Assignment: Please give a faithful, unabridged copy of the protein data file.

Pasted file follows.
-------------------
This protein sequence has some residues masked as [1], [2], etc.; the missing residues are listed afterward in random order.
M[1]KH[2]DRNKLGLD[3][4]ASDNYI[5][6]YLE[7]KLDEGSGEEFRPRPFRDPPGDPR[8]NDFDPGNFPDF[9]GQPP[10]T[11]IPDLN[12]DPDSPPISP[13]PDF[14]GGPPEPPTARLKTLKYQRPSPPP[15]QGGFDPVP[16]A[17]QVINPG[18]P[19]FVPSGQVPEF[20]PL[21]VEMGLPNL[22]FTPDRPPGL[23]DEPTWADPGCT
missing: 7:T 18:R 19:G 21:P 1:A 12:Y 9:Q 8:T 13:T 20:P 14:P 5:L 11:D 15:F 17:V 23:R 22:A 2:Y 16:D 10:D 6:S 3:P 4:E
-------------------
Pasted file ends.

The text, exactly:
This protein sequence has some residues masked as [1], [2], etc.; the missing residues are listed afterward in random order.
M[1]KH[2]DRNKLGLD[3][4]ASDNYI[5][6]YLE[7]KLDEGSGEEFRPRPFRDPPGDPR[8]NDFDPGNFPDF[9]GQPP[10]T[11]IPDLN[12]DPDSPPISP[13]PDF[14]GGPPEPPTARLKTLKYQRPSPPP[15]QGGFDPVP[16]A[17]QVINPG[18]P[19]FVPSGQVPEF[20]PL[21]VEMGLPNL[22]FTPDRPPGL[23]DEPTWADPGCT
missing: 7:T 18:R 19:G 21:P 1:A 12:Y 9:Q 8:T 13:T 20:P 14:P 5:L 11:D 15:F 17:V 23:R 22:A 2:Y 16:D 10:D 6:S 3:P 4:E